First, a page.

Mrs. Linton begs Lydia to give her information, but Lydia firmly refuses to get involved. This upsets and annoys Mrs. Linton, who hisses that the only reason she has approached Lydia is because she is "in the same boat." Mrs. Linton insinuates that if Lydia does not help her, she will tell everyone that Lydia and Gannett are not married. Lydia takes this in, sitting in shocked silence.
Later, after a long walk, Lydia returns to her quarters. Gannett is waiting for her, smoking. He asks what is wrong and she fills him in. Gannett tells her that in the interim he saw Mrs. Linton get an envelope just like Lydia's in the mail and the contents caused her to become "radiant" (116). It is clear that these were her divorce papers, leaving Mrs. Linton free of Mr. Cope and available to marry Lord Trevanna.
Lydia and Gannett discuss their own risk of being found out, and both of them agree that they have become complacent. Lydia bitterly assesses her own behavior for the first time. She explains, "Respectability! It was the one thing in life I was sure I didn't care about, and it's grown so precious to me that I've stolen it because I can't get it any other way" (119).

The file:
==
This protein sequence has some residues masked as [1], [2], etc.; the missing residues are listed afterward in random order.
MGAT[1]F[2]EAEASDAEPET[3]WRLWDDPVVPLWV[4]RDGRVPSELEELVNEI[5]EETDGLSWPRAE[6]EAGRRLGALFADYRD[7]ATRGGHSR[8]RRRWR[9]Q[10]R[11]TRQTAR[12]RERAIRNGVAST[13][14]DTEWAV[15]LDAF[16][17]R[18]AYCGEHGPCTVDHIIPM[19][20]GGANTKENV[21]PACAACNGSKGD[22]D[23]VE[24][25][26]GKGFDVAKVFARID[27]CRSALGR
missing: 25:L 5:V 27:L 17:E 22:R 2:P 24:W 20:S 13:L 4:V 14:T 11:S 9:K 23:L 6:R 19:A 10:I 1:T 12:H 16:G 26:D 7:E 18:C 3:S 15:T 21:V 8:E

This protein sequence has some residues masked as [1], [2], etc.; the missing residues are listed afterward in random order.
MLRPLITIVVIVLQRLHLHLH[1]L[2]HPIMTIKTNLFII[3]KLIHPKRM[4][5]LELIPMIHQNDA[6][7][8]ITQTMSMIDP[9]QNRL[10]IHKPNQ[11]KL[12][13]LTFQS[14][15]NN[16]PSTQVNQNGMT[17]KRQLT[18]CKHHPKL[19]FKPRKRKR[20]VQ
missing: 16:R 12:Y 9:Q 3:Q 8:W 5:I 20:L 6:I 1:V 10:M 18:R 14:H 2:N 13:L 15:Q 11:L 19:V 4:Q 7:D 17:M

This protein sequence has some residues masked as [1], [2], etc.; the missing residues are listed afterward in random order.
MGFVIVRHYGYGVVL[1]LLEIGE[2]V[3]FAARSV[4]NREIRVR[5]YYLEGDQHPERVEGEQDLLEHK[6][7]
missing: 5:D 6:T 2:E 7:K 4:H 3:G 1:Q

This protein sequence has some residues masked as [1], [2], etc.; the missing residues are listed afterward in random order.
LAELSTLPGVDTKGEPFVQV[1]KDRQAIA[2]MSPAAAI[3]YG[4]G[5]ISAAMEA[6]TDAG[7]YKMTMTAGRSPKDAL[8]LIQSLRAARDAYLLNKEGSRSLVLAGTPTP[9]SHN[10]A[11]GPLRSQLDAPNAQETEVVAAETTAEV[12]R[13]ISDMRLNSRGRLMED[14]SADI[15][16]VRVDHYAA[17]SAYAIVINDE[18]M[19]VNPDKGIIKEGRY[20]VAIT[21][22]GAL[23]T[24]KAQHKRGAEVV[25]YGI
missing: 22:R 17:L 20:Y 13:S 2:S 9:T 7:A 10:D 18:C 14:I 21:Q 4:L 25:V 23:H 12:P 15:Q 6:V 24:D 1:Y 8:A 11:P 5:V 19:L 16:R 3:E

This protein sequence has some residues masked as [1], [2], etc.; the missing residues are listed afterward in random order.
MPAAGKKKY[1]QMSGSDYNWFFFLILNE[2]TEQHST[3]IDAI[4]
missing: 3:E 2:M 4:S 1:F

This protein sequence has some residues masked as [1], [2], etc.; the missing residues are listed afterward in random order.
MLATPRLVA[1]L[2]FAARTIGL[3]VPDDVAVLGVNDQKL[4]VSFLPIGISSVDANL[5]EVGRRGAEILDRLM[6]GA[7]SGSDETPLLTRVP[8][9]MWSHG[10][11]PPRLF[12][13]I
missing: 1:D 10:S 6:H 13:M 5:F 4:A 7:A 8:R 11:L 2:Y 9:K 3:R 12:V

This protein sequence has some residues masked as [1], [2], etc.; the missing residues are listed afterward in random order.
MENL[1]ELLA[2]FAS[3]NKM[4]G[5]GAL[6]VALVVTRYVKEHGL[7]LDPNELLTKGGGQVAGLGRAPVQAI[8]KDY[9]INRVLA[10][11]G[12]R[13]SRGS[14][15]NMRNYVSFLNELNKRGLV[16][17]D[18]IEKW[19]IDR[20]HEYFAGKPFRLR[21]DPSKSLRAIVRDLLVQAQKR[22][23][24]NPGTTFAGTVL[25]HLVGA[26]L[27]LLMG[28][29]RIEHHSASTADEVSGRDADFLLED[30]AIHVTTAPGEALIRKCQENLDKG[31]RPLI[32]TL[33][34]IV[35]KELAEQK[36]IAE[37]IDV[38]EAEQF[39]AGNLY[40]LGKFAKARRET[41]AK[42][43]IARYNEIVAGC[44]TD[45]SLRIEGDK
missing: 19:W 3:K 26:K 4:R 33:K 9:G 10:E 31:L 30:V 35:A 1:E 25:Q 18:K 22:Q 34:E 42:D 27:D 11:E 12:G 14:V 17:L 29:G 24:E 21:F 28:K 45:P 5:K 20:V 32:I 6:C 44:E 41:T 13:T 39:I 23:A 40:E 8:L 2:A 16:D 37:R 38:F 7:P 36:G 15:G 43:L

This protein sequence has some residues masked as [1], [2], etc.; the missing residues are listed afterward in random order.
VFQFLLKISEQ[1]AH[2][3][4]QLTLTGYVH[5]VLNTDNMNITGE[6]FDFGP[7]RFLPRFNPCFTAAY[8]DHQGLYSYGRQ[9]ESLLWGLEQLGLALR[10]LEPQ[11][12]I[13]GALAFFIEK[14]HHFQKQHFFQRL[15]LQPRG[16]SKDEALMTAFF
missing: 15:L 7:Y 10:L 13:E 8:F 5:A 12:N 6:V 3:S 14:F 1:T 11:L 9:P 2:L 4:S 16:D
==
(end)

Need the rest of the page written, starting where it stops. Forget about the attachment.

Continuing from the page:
Finally, Gannett suggests they go to Paris the next day and get married. Lydia is tortured, wondering if the others will ostracize them. Gannett is sick of pretending and encourages her to comply, but Lydia says firmly that the only way to fix this awful situation is for her to leave him. She departs Gannett's room and goes to her own.
The next morning Gannett awakens and hears Lydia moving around in her room. She is moving softly, indicating that she does not want to be heard. He peers out the window to watch her leave. He pities her and ruminates on how their love is weaker than before, but he still feels bound Lydia by duty and self-reproach.
Gannett observes Lydia steal away, dressed in traveling clothes and carrying a bag. She gets on a passenger boat. He watches as she equivocates many times, and wonders what might become of her when she's gone. Finally, he sees her leap off the boat and return to land, scurrying back towards the hotel. Gannett stops watching and begins looking up the trains to Paris.